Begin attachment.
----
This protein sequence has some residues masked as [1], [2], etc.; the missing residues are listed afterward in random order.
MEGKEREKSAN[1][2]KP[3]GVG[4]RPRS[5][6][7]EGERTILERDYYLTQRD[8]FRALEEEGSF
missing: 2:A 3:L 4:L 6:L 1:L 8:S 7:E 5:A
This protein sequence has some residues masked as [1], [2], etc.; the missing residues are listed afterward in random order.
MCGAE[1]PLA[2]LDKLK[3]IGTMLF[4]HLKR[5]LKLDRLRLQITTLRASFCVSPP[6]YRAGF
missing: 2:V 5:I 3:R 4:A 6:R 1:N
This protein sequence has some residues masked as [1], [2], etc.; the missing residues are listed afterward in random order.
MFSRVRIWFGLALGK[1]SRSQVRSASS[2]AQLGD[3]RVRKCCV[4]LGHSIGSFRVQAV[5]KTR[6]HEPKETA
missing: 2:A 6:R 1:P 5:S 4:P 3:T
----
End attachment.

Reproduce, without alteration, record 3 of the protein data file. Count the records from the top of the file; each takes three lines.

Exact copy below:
This protein sequence has some residues masked as [1], [2], etc.; the missing residues are listed afterward in random order.
MFSRVRIWFGLALGK[1]SRSQVRSASS[2]AQLGD[3]RVRKCCV[4]LGHSIGSFRVQAV[5]KTR[6]HEPKETA
missing: 2:A 6:R 1:P 5:S 4:P 3:T